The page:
Palestinians and Israelis have come under fire for their meetings with one another, underlining the obstacles that await any future negotiations on a more formal basis.
The Likud Knesset faction announced Monday that it would take legislative steps enabling Prime Minister Yitzhak Shamir to fire Deputy Finance Minister Yossi Beilin for his contacts with supporters of the Palestine Liberation Organization.
In addition to previous contacts with West Bank Palestinian leaders, Beilin organized a meeting Sunday between dovish members of the Labor Party and Palestinian leader Faisal Husseini.
Likud charged that beyond such meetings, Beilin is actually serving as Vice Premier Shimon Peres’ envoy to the PLO.
Also on Monday, a Palestinian leader said he would not be intimidated by the death threats he has received from Palestinian radicals who oppose his taking part recently in talks with Shamir.
Graffiti smeared Sunday night on street walls in Ramallah threatened lawyer Jamil Tarifi with death for his contacts with Israeli leaders. One, signed by the Popular Front for the Liberation of Palestine, warned that “the bullet which reached Zafer al-Masri will reach you as well.”
Masri was the Israeli-appointed mayor of Nablus who was murdered three years ago by a member of the Abu Nidal terrorist group for cooperating with the Israeli authorities.
Like Masri, Tarifi is being targeted by PLO splinter groups, even though the mainstream PLO leadership has approved his actions.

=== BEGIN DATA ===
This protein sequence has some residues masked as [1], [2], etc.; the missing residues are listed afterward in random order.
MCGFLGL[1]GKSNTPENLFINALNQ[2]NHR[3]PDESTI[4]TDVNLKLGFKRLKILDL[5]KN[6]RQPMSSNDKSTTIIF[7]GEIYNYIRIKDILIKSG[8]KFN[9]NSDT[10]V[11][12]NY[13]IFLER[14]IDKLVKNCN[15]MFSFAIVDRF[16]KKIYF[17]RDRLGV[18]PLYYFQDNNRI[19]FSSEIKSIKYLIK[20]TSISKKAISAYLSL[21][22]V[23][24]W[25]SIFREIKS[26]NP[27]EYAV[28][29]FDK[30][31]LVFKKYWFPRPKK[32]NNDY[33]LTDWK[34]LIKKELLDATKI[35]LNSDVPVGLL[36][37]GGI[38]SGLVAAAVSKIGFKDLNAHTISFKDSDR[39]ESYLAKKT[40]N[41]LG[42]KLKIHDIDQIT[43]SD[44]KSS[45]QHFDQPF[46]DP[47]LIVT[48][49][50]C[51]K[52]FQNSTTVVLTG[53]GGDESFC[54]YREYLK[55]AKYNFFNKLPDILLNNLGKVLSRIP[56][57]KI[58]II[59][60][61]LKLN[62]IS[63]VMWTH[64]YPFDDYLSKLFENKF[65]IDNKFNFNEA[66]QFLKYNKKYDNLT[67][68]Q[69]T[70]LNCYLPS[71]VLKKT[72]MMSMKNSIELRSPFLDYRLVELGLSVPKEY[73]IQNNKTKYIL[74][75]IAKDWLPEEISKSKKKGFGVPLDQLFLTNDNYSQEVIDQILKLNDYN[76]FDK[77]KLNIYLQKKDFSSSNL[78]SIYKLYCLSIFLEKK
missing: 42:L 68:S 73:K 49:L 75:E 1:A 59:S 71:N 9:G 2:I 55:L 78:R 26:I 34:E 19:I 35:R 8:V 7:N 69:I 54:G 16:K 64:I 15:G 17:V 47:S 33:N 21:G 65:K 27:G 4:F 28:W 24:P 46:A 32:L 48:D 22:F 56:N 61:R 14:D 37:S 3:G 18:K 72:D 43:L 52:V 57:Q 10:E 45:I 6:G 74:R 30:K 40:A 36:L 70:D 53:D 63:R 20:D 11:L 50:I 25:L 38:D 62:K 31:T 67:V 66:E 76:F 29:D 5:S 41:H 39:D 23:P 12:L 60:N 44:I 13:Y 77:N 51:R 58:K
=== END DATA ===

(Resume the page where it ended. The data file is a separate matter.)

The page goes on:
According to a report Monday in Ma’ariv, Tarifi met with PLO leader Yasir Arafat at the end of last month in Cairo and received his permission to meet with Shamir.
HUSSEINI ESPOUSES RIGHT OF RETURN
Although Tarifi said he took part in meetings with Shamir only in a private capacity, he was seen as a well-known supporter of Arafat’s Al Fatah faction, who would be unlikely to move without PLO approval.
The Tarifi meeting was debated Monday in a session of the Knesset Foreign Affairs and Defense Committee. Haggai Meirom of Labor asked whether by meeting so identifiable a PLO supporter as Tarifi Shamir had given legitimacy to negotiations with the PLO.
Shamir replied that he was not holding negotiations but “clarifications” during his recent meetings. The prime minister reiterated his opposition to any negotiations with the PLO, because, he said, the purpose of the organization is to establish a Palestinian state.
“Personalities in the territories who regard the establishment of such a state as the final result of the political initiative are no partners for a dialogue with me,” he said.
Husseini’s call for a Palestinian state during a meeting with Labor’s dovish Mashov faction is what angered Likud members.
Husseini told the Labor Knesset members that upon the creation of a Palestinian state, the right of return should be granted to Palestinians living outside the territories.
He left vague whether this would include the right to return to pre-1967 Israel or whether it would be limited to the administered territories.
Husseini urged Israelis and Palestinians to “abandon both dreams and nightmares and push forward the cart of peace.”
Justice Minister Dan Meridor was among the Likud officials who reacted with anger, saying Husseini’s call for a right of return “proved the real intentions of the PLO.”
The Archive of the Jewish Telegraphic Agency includes articles published from 1923 to 2008. Archive stories reflect the journalistic standards and practices of the time they were published.